As the ScaleX team, we regularly conduct internal research in order to be updated with the global trends and find out where the VC world and startup ecosystem is heading. In this series of articles, we will describe the trends that emerged as a result of our research.
In the first section, we'll share with you how CV-19 has accelerated the adoption of technology across all aspects of everyday life.
CV-19 has accelerated the adoption of technology and transformed the way of doing business dramatically.
Throughout history, crisis-like events have always acted as a catalyst for innovation. Shifting context pushed our society to build better, faster, and cheaper solutions for existing problems.
During the pandemic, consumers had to use online channels more than ever and businesses had to respond in return. According to McKinsey Global Survey, there was a rapid shift towards interacting with customers via digital channels. CV-19 pushed companies three years ahead in the way they communicate with their customers; the share of digital customer interactions reached almost 60% globally. In addition, the share of digital products or services reached 55% globally - 7 years of a leap with the pandemic.
CV-19 has also accelerated technology across all aspects of everyday life. There is a significant technology adoption gap between the pre-pandemic era and the post-pandemic era regarding daily habits. Remote education, grocery delivery, telehealth, or digital fitness are some areas that have a meteoric rise in adoption and many of those trends are here to stay.
Some of the changes are structural, and remote working leads the way. Before CV-19, the best location to establish a company used to be San Francisco with more than 40% votes according to startup founders and only 6% were adopting remote working practices. However, San Francisco lost popularity in 2021 - 28% of the startup founders still think San Francisco is a good idea, but more than 42% believe that adopting remote working practices is even a better choice to establish a company going forward.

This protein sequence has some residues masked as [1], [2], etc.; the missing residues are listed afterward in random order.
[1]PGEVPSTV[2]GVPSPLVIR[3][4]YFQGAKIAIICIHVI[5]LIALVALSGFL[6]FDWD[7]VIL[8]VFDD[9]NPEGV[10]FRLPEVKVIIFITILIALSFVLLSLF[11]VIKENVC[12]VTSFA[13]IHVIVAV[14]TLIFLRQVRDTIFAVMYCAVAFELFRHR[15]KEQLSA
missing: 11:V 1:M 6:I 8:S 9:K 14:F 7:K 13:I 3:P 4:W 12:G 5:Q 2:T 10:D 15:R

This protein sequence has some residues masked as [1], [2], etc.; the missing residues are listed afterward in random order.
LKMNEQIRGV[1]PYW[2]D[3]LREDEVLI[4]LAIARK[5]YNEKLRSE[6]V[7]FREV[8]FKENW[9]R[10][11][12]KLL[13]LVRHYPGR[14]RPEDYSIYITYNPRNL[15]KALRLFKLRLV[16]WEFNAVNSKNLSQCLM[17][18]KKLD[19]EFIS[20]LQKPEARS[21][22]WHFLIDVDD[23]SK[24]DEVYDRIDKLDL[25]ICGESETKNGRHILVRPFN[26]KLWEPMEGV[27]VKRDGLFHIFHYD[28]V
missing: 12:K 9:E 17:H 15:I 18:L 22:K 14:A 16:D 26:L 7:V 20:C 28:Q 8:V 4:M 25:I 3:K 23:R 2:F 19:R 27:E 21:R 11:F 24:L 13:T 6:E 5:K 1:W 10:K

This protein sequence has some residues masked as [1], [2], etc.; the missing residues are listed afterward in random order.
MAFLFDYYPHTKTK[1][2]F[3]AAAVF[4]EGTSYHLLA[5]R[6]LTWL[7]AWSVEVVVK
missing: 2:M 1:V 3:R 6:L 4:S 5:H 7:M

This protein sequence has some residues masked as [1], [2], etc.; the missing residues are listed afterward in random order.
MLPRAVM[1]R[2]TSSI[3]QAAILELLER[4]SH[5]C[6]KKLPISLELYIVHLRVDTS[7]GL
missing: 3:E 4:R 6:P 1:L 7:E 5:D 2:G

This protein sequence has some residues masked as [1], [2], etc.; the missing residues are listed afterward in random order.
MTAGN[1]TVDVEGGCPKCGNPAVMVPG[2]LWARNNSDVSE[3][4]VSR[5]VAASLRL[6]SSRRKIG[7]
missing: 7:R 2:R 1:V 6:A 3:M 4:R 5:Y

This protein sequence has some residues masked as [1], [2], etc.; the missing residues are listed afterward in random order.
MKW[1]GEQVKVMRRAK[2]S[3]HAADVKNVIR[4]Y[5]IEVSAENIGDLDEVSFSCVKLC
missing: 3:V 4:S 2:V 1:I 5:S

In chaotic and uncertain times, the safety raft has shifted from cash to invest in the hope for the future.
From a theoretical point of view, cash is one of the safest resorts during a crisis. Yet, the backdrop of continuous money printing shifted investors to technology. For instance, big tech stocks have been experiencing great success since the beginning of the pandemic, largely escaping the fallout from CV-19, despite an unsteady year for the rest of the market. The main reason behind this rally is that investors are observing a shift to a digital-first world which creates a surge in demand for technology services.
In 2021, tech companies have provided 1.7x returns compared to legacy industries so far. Although we know that they've always done very well in the market, and been outperforming the broader S&P, this time the magnitude of divergence is higher. We expect this trend to continue in the coming period.
A similar trend is visible in private markets as well. Looking at the alphabet rounds, valuations increased dramatically with the increasing appetite. At this point, we should say that although our conviction and enthusiasm for the growth prospects of the tech sector remain high, we also observe some lofty valuations in some segments such as high growth software and certain commerce-related areas, due to a combination of low-interest rates and pandemic conditions.
Exit values also go up along with the high valuations. Multiples of public software-as-a-service companies increased - almost tripled over the last five years. The reason behind this trend could be the strong stock market that is improving the exit opportunities for private companies. We see more large public acquirers with stronger balance sheets that can make more aggressive offers.
Explosive demand for SPACs in 2020 also signals what the future holds. Out of 450 IPOs in 2020, 250 of them were SPACs, and more to come in 2021 with 150 SPACs until now. Even though tech seems to be the safest place to invest with CV-19, high demand in SPACs is heating up the markets - leading to increased competition - thanks to huge capital flow.
This was the first part of our series. In this article, we discussed the shift in the world of technology and how favorable it is to invest in tech companies. Of course, we didn't forget to mention the flying valuations due to their opportuneness.
In our next blog post, we will talk about what's happening in the VC world and some of the major trends we're seeing.
Stay tuned! ⚡